4) MissouriGabbert lived up to his five-star billing in his first year as a starter, throwing for 3,593 yards and 24 touchdowns to nine interceptions. Perhaps most importantly, Gabbert showed toughness, fighting through an ankle injury that hampered him for much of the year. What he'll have to show in 2010 will be that he can succeed without top target Danario Alexander, who accounted for almost half of Gabbert's passing yardage (1,781 yards of 3,593) and more than half of Gabbert's touchdowns (14 of 24). To do so, Gabbert will have to spread the ball around more, something he's capable of doing. He'll also have to work on his accuracy — completing 59 percent of your passes in a high-percentage spread offense won't quite cut it. Missouri has arguably the worst backup situation among the top few conference quarterback units. Gabbert's backup is walk-on Jimmy Costello. Behind Costello sits one redshirt freshman, Ashton Glaser, and two true freshmen in James Franklin and Blaine's younger brother, Tyler Gabbert.
5) TexasThis is our highest ranking for a team with a new starting quarterback. But Garrett Gilbert showed something when he nearly led the Longhorns back from the dead in the National Championship game against Alabama. Despite a rough, rough start, Gilbert connected on three vital passes when it counted the most. First, he hit Shipley for a 44-yard touchdown, then connected again with Shipley for a 28-yard score. And his two-point conversion connection with Dan Buckner brought the Longhorns to within 24-21 with more than six minutes to play. That Gilbert, a 6-foot-4 signal caller with fantastic physical gifts, didn't roll over when facing an 18-point fourth-quarter deficit against one of the top defenses in the country, as a true freshman, is an indicator of his character. Now, he'll lead a team with the weapons around him to allow him to settle in more comfortably. Still, Gilbert's progress could be the difference between Texas having a nice 10-win season and ending the year in the title game yet again. There are certainly worse backup situations than having a fifth-year senior in Sherrod Harris to come in and steady the ship in problem situations. True freshmen Connor Wood or Case McCoy will likely be groomed as the quarterbacks of the future.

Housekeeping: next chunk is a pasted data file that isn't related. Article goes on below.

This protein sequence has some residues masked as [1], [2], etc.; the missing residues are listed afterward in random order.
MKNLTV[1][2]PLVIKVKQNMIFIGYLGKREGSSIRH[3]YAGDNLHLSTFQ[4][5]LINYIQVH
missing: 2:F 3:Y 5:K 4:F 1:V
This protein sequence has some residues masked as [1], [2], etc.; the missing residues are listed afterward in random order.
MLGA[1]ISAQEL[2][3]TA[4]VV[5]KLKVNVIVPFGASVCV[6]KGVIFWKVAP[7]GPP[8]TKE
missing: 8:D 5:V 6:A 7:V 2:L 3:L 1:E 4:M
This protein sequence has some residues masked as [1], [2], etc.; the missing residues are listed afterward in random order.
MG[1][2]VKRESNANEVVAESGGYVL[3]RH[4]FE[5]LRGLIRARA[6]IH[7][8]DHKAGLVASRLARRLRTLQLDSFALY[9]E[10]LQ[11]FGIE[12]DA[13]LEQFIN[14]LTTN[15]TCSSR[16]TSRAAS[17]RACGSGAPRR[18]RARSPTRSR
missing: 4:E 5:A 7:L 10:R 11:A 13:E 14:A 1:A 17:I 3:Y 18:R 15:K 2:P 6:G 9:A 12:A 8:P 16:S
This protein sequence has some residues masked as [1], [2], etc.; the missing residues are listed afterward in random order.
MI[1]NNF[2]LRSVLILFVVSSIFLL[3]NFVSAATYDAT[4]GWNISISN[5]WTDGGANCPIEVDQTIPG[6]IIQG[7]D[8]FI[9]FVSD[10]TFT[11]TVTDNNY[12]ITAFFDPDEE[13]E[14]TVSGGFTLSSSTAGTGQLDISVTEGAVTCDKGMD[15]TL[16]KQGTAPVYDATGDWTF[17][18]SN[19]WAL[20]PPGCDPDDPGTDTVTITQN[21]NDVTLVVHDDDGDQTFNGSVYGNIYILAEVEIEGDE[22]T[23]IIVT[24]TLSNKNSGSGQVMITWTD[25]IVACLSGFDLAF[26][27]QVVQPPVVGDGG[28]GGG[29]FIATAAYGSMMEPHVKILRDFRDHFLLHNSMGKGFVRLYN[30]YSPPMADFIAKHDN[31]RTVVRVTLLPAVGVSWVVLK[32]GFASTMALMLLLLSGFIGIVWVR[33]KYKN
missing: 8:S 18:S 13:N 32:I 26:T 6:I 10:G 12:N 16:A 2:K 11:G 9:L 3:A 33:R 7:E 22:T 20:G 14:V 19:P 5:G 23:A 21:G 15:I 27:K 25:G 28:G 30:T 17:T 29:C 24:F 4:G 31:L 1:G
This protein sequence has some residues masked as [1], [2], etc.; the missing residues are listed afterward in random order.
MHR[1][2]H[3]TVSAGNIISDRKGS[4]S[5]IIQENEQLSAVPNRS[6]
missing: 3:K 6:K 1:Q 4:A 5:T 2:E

Best of the Rest
8) Nebraska — Senior Zac Lee battled injuries in 2009, but was less than inspiring, causing coaches to open up the QB battle in the spring. Sophomore Cody Green is his most likely competition, with athletic redshirt freshman Taylor Martinez also providing a push.
9) Oklahoma State — The Cowboys tapped 26-year-old junior Brandon Weeden as the signal-caller to follow school record holder Zac Robinson. True freshmen Johnny Deaton and Nathan Sorenson will battle it out for the right to be Weeden's backup.
10) Colorado — It seems obvious that mobile junior quarterback Tyler Hansen gives the Buffaloes a better chance to win than undersized pocket passer Cody Hawkins. But don't tell that to Hawkins's dad, CU Coach Dan Hawkins, who claims it's a battle between the two for the starting spot. Expect Hansen to win the job, but don't be surprised if he has a quick hook.
11) Kansas — Kansas coach Turner Gill has declared an even competition between sophomore Kale Pick, redshirt freshman Jordan Webb and JUCO transfer Quinn Mecham. Don't believe it. Pick, who can defeat defenses with his legs as well as his arm, left the spring as the leader. Webb, an undersized but accurate operator out of the spread, is Pick's main competition.
12) Kansas State — The Wildcats haven't announced their No. 1 quarterback yet, but it appears the edge would go to Carson Coffman, based on Coffman's huge game in the spring game. But that performance likely had more to do with a lack of depth on Kansas State's part — Coffman played against the second-string defense — than it did with any great skill on Coffman's part. Coffman, who was benched after a poor non-conference showing last year, leads walk-on Sammuel Lamur and sophomore Collin Klein, who played receiver last year for the job.